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I've been making progress, but have come up on some new questions:
The first is what should I do with the "pad" behind these screws here, It appears to be saturated with old, tarry grease. Should I remove it and soak it in degreaser to try to get the old gunky grease out?




---

My second question is, how do I remove these rubber feet - or should I?

I fear damaging them or being unable top replace them, but I also know there's rusty edges hiding under them.






---

Lastly (for now) - a similar question: removal of this grommet? Any tips to reduce damaging it, and if they're easy to replace where should I look?

Same for the second one here.




Mostly wondering if I should replace the second and where to buy one.

---

Again thanks to everyone who's been sharing their experience and expertise, I'm very much enjoying this process!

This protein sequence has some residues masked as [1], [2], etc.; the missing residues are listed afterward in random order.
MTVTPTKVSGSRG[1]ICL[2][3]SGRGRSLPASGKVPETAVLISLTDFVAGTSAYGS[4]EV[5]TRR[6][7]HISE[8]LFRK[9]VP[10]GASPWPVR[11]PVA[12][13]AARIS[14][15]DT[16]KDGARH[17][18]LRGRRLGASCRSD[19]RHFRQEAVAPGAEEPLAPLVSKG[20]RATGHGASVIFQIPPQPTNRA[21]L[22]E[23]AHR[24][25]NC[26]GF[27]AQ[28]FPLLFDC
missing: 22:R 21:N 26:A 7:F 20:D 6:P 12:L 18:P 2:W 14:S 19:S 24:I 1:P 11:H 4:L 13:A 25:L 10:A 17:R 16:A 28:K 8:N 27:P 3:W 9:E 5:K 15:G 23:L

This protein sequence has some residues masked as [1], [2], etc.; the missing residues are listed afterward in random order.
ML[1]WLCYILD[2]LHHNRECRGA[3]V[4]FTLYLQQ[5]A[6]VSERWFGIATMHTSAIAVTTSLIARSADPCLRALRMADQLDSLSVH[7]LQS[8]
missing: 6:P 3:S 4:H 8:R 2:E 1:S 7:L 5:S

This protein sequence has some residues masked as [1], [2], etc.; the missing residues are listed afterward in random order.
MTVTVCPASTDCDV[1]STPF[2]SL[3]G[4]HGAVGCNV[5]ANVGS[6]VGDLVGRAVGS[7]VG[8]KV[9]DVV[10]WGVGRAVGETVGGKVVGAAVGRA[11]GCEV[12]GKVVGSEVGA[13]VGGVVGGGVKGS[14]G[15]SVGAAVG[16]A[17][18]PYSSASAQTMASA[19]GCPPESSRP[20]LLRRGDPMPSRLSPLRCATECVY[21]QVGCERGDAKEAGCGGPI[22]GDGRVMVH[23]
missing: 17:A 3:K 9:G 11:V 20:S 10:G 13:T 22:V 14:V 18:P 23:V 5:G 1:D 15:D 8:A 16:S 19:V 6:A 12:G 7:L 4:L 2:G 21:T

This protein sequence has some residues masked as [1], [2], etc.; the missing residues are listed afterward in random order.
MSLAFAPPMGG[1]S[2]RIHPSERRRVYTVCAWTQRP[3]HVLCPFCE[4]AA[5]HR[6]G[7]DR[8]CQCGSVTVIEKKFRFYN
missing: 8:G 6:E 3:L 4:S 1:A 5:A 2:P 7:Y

Last edited on Thu Apr 8th, 2021 07:34 pm by Dustin Lee

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 Posted: Thu Apr 8th, 2021 07:28 pm
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Noah Britt
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As for the two grommets, they already look pretty damaged (especially the second one), so I wouldn't worry about tearing them up. New grommets are readily available on eBay.

https://www.ebay.com/itm/180-pc-Rubber-Grommet-Assortment-Kit-Set-Firewall-Hole-Electrical-Wiring-Gasket


For the rubber feet, I guess I would try removing one by hand, and if you can get it out that way without damage, then remove the rest. If it starts crumbling or something when you try to remove it, I'd just leave them there and work around them. You'll want to push them through from this side (in picture below) to the other side; not vice versa. Even if they do crumble, there are probably rubber grommets out there that would work as replacements; they would just have holes in them.